Hill: Uh, you know what? We don’t care. Call it whatever. We don’t care. I don’t think it is. When I think of the term stoner rock... When I first heard it, it was like 1994. I remember interviewing with somebody, and they had mentioned it. I’d never heard it before. That just brings to my mind Grateful Dead and that type of jammy stuff which I hate. So, I was always like “Eh, I’m not the biggest fan of that term.” But whatever. It’s cool. I can see why people would say that and stuff. The fuzzy guitar and some of the jammy stuff, maybe some of the artwork and titles. It’s cool. Whatever. We’re fine with it. It doesn’t matter, really.

How different are these songs on the album when you compare them with the demo versions that you brought in and were working with as stems?
Hill: Uh, they are pretty close. I think they are pretty close. Usually, like I said, we will record on four-track cassette and we’ll live with that for a bit. Then I’ll start writing the words to it. Uh, what song was different? I think... there’s a song called “Slower Than Light” where at the end of the song we all stop and the bass starts playing faster and the song picks up and it goes through that riff fast. And I think on the demo version it stopped, and I just did it on guitar, and then we just played out the rest of the song. But I remember we were sitting in a room getting ready to record it, and Brad was just playing that part on bass, and I went “Hey, why don’t we have the guitar stop and then you do that on bass. It sounds really cool.” Sometimes, you know, we never tried that until a minute before we were to record the song and have the bass do it. I thought it sounded cool. So we did it, and there you go. You know, sometimes they change. But mostly they’re done when we do them, demo-wise before we go in to record.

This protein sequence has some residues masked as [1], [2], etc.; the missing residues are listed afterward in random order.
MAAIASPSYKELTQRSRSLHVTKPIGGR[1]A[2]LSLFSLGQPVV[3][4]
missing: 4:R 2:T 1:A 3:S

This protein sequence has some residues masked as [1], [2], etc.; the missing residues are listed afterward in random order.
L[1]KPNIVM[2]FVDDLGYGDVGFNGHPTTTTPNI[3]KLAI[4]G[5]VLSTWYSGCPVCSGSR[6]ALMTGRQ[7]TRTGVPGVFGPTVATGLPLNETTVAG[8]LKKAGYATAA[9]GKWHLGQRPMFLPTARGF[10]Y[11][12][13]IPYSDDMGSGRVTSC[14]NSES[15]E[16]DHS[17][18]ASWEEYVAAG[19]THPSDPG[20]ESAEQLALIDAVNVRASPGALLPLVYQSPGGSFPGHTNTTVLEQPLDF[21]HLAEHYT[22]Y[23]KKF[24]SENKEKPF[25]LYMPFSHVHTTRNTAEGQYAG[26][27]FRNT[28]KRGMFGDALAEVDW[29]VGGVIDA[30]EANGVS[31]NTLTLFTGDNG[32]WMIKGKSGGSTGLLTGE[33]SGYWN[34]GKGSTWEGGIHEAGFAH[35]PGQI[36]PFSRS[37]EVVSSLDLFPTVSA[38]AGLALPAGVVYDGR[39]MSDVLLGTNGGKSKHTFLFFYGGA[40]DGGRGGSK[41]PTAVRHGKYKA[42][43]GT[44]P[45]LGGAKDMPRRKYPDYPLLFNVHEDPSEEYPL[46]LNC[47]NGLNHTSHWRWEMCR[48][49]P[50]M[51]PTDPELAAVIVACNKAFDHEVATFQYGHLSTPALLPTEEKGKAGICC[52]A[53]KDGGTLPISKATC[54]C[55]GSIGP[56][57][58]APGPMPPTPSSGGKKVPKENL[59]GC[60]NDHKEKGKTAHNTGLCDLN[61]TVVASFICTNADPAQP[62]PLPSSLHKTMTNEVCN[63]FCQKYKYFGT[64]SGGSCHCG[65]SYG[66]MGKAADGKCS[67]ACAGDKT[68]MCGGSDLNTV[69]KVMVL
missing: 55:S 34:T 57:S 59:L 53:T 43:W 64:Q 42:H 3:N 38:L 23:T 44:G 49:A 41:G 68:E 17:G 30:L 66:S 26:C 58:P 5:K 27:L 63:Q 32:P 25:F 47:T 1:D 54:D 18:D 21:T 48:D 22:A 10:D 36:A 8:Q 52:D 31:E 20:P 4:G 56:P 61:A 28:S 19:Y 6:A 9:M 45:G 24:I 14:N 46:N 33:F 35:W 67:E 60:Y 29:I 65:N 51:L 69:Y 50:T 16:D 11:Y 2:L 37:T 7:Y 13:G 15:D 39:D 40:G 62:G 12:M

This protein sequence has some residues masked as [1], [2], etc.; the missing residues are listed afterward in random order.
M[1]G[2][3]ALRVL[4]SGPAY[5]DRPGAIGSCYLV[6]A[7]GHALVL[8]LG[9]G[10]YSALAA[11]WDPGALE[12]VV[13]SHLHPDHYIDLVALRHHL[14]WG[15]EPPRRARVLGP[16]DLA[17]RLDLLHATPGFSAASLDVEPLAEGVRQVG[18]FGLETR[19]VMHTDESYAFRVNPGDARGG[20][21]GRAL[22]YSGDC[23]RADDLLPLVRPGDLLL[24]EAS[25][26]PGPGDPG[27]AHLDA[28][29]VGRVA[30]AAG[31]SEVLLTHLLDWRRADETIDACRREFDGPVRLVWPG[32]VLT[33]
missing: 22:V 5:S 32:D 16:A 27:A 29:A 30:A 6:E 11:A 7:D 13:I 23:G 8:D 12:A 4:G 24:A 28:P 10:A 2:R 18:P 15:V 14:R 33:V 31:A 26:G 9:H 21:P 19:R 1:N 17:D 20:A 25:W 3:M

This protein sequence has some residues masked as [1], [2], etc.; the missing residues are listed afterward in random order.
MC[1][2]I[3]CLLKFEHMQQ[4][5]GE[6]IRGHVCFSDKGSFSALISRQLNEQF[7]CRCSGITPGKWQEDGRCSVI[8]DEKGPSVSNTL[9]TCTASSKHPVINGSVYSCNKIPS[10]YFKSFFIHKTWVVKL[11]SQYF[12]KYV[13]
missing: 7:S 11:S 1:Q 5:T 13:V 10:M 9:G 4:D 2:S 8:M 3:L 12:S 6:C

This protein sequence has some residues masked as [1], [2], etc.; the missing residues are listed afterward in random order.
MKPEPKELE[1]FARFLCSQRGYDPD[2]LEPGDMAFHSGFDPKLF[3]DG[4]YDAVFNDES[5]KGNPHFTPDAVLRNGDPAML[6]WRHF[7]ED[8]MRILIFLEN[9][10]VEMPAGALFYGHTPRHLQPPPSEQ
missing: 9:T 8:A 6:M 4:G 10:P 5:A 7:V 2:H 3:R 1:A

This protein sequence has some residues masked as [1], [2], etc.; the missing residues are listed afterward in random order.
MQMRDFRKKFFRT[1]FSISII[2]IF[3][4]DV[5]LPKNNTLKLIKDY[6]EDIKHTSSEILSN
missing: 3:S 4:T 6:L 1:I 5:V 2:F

Given your longevity in the music industry, can you talk a little bit about making music in this modern era? Are you amazed by certain things? Are you confused by them?
Hill: Oh, I’m always confused. Always. (laughs) I get confused when I walk out the door. I don’t know what’s going on. Uh, yeah, you know, it’s good. I mean, you can go into the studio and record it. We press all of our stuff ourselves on vinyl and CD, and we sell it that way. But it’s also like maybe somebody in Australia who maybe can’t buy a record, and it’s so expensive so they can maybe buy the download for like five-six bucks. So that to me is cool - we can reach a lot of people we wouldn’t be able to reach without the internet. But it’s also bad when people take the record and put it up for free. That’s not great. But, you know, you’ve kind of got to roll with everything good and bad.

If you were eighteen years old right now, would you still pursue being a musician and being in a band?